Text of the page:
As far as engaging puzzle games go, Puzzle Dimension fits somewhere in the middle of being a relatively simple concept that settles for a progression of challenging levels for maximum enjoyment factor. That’s a good thing and bad thing – well for fans of puzzle games at least. The PlayStation Network title (also available on Steam and Mac,) is visually a fresh experience that sticks to its basic gameplay formula the whole way through. Roll a ball and collect flowers through 100 levels that steadily up the ante in difficulty and complexity. It involves patience, endless repetition, an open mind and a joy for playing games that don’t always have to include blood and a gun armory.
As stated before, the theory behind Puzzle Dimension is borderline non-existent. It contains zero story elements, no co-op or multiplayer; just 100 levels that have you trying to get reach a portal that will take you on to the next one. The fun lies in the levels themselves and the execution of trying to reach the end of them, especially the real head-scratchers. Each puzzle consists of squares to roll on, along with hazardous traps like ice, fire and spikes which can unexpectedly force you to start from the beginning because of a wrong jump or move that wasn’t planned out correctly.
The levels vary in size and overall structure, which is one of the game’s greatest strengths. Starting off initially proves to be easy, with puzzles requiring the bare fundamentals of solving them. Eventually, the difficulty slowly begins to curve up, as do the levels which can end up looking impossibly over-elaborate before you even start rolling the ball. This is where Puzzle Dimension finds its stride is within its progression.
After playing for an hour or two, you’ll be involved in solving levels that have grown in complexity so significantly that some of them seem like more of an undertaking than real enjoyment. It’s once you jump into these intricate puzzles that the addiction to complete starts to creep in. The later stages can take well over half an hour to finish – hopefully without pulling your hair out. The problem, like with most puzzle games, is finding long term value that will keep you interested after finishing the game.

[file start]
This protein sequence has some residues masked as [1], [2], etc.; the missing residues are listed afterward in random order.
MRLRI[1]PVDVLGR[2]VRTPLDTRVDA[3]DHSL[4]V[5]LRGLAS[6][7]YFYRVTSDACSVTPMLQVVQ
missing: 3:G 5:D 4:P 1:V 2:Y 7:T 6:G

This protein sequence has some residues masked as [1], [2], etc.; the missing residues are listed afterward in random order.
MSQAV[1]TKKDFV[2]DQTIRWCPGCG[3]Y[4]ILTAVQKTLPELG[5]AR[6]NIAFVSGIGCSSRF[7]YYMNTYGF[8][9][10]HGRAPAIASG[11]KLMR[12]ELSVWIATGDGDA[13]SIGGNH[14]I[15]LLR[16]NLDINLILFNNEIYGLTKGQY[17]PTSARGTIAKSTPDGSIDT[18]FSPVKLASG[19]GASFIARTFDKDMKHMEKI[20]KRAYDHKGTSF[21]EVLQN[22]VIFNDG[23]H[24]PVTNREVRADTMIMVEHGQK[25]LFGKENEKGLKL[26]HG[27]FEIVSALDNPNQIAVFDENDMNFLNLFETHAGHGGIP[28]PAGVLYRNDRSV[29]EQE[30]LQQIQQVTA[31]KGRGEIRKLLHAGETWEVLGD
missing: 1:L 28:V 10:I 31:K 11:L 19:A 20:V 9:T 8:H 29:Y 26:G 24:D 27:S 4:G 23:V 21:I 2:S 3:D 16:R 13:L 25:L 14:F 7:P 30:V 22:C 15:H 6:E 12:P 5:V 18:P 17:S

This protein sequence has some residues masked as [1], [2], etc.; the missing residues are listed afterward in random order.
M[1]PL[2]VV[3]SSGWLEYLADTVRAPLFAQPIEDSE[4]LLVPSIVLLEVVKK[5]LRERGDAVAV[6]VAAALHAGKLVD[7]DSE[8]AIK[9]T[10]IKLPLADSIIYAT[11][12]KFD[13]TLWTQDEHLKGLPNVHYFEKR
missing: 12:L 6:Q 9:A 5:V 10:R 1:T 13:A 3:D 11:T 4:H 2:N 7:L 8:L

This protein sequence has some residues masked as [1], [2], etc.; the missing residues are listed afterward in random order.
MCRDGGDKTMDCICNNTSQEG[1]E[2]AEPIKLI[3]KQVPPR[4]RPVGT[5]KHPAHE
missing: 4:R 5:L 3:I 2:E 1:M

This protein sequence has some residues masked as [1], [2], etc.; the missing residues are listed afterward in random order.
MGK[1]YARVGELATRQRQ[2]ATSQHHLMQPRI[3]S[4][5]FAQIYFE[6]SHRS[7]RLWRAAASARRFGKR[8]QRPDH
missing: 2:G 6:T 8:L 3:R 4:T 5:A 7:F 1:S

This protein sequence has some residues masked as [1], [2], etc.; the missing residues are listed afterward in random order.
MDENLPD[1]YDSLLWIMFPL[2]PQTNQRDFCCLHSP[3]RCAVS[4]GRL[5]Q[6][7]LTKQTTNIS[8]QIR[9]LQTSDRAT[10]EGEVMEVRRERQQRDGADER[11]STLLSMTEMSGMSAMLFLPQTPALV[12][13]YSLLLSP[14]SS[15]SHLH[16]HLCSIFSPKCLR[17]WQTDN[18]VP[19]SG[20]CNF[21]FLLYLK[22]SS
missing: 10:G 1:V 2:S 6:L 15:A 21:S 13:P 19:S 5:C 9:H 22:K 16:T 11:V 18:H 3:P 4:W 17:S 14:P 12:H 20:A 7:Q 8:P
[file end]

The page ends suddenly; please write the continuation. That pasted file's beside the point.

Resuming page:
Well, Puzzle Dimension is as thin as games of this nature come by. Outside of the hundred levels, there is the ability to replay any one you want to achieve a higher score and faster time, but with no online leader boards available the incentive just isn’t there. One surprise that’s highly noticeable early on is how effective the graphics are. For such a simple-minded game like this, the developers could have gone with a 2D approach or even a less detailed version of the one used. Instead, the levels are vibrant and colorful, clean and easy to look at.
No matter how large and confusing a puzzle can appear with its loops and curves, figuring out where to go is always hassle free because of how accessible the crisp graphics make it. Another nice touch is the pixelated surfaces of the levels that evaporate to normality once you pass through them. It’s not much but at least it adds a unique look to the experience.
The music is your basic techno remix that is so soft, it could put you to sleep. But the sound effects of the metal ball skidding on different surfaces is refreshingly effective in what it’s trying to represent for the hearing impaired: a ball rolling around.
All in all, Puzzle Dimension’s biggest weakness is itself. A puzzle game is always limited to who it attracts and how it does so. If you like games with a well-done sense of challenge and progression in difficulty, then this game delivers in spades. It’s not going to set the world on fire for its creativity but it is a new approach to an old idea. Yes, it’s a game about rolling a ball and not much more than that, but it is a good activity to test your brain on. That’s all you can ask for with a puzzle, right?
Puzzle Dimension has an excellent sense of progression and makes good use of the 3D graphics, which enhance the simple-minded gameplay. Overall, it's enjoyable and very addicting.
Puzzle Dimension Review